Date of Award


Degree Type


Degree Name

Master of Science in Biomedical Engineering


Biomedical Engineering

Committee Chair

Jianming Li

Committee Co-Chair

Bradley Duerstock

Committee Member 1

Charles F. Babbs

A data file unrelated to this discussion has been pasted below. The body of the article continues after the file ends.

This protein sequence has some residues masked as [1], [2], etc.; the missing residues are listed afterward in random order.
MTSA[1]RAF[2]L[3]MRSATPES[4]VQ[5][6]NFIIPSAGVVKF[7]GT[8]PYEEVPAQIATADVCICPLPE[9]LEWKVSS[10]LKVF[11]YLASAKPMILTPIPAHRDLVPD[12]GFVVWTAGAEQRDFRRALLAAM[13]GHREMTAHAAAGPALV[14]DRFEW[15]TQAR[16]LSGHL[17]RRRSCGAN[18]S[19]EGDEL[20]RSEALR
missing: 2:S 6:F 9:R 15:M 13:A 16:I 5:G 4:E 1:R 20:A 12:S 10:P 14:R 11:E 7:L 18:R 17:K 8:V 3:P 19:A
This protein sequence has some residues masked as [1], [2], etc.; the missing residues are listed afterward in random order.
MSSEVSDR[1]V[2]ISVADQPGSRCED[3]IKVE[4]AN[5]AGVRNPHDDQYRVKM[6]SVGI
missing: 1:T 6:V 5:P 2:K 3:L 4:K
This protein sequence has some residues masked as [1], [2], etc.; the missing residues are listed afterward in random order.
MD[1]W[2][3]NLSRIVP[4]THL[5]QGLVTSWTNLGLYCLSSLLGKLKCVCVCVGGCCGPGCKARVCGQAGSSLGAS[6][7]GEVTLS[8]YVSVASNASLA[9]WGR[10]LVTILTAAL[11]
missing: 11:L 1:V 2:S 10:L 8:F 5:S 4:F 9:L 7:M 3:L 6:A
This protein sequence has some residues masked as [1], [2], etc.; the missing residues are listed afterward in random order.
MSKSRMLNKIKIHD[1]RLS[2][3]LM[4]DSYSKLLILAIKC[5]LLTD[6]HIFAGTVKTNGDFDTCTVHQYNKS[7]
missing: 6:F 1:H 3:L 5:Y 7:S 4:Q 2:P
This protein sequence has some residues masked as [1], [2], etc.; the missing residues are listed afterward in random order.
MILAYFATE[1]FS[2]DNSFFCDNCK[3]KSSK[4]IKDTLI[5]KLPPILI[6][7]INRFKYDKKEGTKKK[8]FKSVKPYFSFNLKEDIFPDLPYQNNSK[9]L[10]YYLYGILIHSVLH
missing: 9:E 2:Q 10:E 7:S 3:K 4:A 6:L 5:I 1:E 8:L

Approximately 17,000 new cases of spinal cord injuries (SCI) occur every year in the United States, resulting in temporary or permanent paralysis in patients. Presently, there are no known FDA approved treatments that restore functional loss after SCI. Previous in vitro studies have shown that axonal outgrowth and pathfinding can be enhanced through the application of weak DC electric fields. For the past several decades, our laboratory has exploited this phenomenon of electric field-induced axon regeneration by developing an implantable device that delivers weak DC current across the spinal lesion. Although the device has shown positive improvements in functional and behavioral recovery in previous animal studies and in FDA Phase 1 trials, few studies have been done to map these electric fields in vivo. Thus, the aim of this research is to characterize and optimize applied DC electric fields in the spinal cord. To achieve this, a finite element analysis model of the human spinal cord and its surrounding tissues was first constructed using human MRI data. Then, electrodes from the device were defined in the model and the resulting electric fields emitted by the device were characterized. Parameters such as electrode to cord distance and electrode shape were varied to optimize the electrode placement for optimum therapeutic effect. Characterization of the electric fields showed that the fields were lower than the fields measured in guinea pig trials. However, optimization of the electrodes and their placements resulted in electric fields reaching the threshold necessary to induce axonal growth, but clearly below the threshold necessary to induce damage. This computational modeling suggests important technical refinements to maximize functional recovery in future clinical trials.